WASHINGTON, DC – They are quilts that evoke their maker’s taste, position, and status. They are masterpieces stitched by many hands. These Virginia and Maryland quilts show how their makers’ designs moved with them and continued to show their origins. A new exhibition at the DAR Museum, featuring more than 30 early-American quilts, highlights not only the beauty of the textiles, but also the women who made the quilts.
For the Media
DAR invites inquiries from the media. A press release, curator biography and exhibition designer profile are available below, as well as selected images which may be used with attribution for media purposes. Please contact DAR for additional information, interview requests, or access.
Educational Program Inquires
Alden O'Brien is the curator for Eye on Elegance: Early Quilts of Maryland Virginia. She has been curator of costume and toys at the DAR Museum since 1990. In 2003, Ms. O’Brien took over care of the textile collection. She has curated numerous costume and quilt exhibits, most recently Fashioning the New Woman: American Women and Fashion, 1890-1925. Alden O’Brien holds a Master of Arts in museum studies in costume and textiles from the Fashion Institute of Technology, State University of New York, and a Bachelors of Arts in art history from Barnard College.
The DAR Museum contracted with Assemble for exhibition and website design for Eye on Elegance: Early Quilts of Maryland and Virginia. Assemble is a nonprofit design and media studio that works with institutions to create immersive narrative experiences onsite, online and in classrooms. Assemble has produced a variety of narrative experiences, including major exhibitions at Maryland Science Center, Longwood Gardens, and the National Building Museum. The organization is currently engaged in partnerships with scientists to present models of sustainability on the Chesapeake Bay and archaeologists researching the lives of enslaved African Americans in Maryland.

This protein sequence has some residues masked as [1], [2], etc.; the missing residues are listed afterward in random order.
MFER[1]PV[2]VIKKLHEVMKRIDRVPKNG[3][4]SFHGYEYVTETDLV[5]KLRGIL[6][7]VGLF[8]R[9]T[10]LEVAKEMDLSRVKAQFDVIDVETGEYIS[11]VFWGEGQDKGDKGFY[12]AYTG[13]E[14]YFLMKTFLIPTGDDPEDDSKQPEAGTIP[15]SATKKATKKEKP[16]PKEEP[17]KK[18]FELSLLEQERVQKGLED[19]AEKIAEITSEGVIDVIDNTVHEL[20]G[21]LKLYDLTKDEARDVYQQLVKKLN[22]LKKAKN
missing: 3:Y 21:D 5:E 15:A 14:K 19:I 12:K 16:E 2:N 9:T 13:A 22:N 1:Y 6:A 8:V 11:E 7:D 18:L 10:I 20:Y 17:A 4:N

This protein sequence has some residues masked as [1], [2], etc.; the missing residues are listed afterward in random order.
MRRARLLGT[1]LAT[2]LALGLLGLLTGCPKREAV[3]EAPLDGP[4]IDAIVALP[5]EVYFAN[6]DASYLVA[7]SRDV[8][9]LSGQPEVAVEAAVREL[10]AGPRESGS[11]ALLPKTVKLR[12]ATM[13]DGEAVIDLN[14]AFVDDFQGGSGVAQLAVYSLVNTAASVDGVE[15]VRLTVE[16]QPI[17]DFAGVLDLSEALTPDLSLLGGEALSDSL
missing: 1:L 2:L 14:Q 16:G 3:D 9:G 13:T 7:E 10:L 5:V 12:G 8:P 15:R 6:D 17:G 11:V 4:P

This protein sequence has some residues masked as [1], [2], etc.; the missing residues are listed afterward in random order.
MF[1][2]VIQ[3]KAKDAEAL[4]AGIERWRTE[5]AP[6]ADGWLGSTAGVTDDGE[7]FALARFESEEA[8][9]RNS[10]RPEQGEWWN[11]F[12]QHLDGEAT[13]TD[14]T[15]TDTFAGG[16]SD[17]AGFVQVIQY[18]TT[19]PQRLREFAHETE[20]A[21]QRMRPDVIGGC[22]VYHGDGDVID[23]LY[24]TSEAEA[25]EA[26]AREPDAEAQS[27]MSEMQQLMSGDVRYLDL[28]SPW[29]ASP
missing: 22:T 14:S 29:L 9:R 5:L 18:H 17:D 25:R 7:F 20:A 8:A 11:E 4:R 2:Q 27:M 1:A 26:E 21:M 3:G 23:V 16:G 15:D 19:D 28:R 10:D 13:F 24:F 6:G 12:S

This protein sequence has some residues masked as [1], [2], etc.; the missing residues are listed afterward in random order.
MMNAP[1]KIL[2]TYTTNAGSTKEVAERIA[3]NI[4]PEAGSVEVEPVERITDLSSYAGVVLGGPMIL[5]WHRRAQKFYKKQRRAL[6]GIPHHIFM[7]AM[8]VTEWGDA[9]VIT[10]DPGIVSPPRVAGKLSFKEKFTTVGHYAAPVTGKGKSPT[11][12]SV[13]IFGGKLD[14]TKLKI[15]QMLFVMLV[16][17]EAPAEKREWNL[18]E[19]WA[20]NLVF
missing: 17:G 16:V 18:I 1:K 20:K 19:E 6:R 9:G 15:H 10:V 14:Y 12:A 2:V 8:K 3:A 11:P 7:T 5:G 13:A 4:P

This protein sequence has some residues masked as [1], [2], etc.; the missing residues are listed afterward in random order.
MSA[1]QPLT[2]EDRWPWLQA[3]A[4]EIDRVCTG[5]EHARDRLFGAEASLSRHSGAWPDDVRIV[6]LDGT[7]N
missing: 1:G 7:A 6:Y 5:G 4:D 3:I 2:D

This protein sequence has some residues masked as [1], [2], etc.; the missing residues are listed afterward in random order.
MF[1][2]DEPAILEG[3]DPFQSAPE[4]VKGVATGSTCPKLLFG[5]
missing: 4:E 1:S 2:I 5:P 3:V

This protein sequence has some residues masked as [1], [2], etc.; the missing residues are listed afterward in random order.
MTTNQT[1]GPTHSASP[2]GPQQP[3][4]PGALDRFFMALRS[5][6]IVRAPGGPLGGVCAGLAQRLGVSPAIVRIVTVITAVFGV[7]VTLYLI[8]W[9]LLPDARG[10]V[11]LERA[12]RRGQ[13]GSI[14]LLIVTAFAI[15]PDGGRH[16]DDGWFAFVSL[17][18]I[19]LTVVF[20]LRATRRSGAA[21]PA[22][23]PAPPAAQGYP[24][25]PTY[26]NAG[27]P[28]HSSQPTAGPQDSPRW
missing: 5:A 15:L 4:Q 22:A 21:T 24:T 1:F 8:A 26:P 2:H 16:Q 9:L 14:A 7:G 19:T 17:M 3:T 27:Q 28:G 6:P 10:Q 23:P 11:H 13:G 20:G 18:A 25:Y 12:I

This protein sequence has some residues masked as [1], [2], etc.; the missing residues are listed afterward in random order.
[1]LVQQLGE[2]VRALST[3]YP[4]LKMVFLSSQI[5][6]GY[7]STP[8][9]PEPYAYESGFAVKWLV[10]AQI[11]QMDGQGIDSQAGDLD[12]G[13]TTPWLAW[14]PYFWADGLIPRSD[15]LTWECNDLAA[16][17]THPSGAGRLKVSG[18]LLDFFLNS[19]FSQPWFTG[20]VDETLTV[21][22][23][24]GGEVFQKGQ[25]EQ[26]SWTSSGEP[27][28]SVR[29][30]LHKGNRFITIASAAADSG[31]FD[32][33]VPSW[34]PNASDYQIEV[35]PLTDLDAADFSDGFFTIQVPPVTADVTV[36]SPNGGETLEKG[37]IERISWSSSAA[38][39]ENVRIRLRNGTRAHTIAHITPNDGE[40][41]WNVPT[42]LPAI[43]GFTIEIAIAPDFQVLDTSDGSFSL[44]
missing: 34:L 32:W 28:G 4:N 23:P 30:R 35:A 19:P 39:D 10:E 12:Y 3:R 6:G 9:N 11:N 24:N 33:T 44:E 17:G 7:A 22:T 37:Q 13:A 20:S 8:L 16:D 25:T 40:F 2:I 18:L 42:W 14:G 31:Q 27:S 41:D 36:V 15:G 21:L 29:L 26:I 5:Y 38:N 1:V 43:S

Download images for media use
Pieced and Stuffed Medallion Quilt, About 1810 and 1827
Made by Ludwell Harrison Goosley (1754-1813) and her daughters
105.5 in. W x 94 in. L
8-9 stitches per inch
Gift of the Massanutten Chapter (Virginia) Honoring Marian M. Duncan, NSDAR President General (1962-65); Conservation adopted by Carroll Campbell Strickland, Huntsville Chapter, AL, 62.194
Image Credit: NSDAR
Reverse Appliqué Flower Basket Quilt, Dated 1849
Made by Anna Catharine Hummel Markey Garnhart (1773-1860)
93 in. W x 95 in. L
7-8 stitches per inch
Gift of Mr. and Mrs. Willard H. Markey and their daughters, Susanne Markey Bensing and Jane Markey Rivera, in memory of their son and brother, Fredric Willard Markey, 1947-1952, 91.463
Image Credit: NSDAR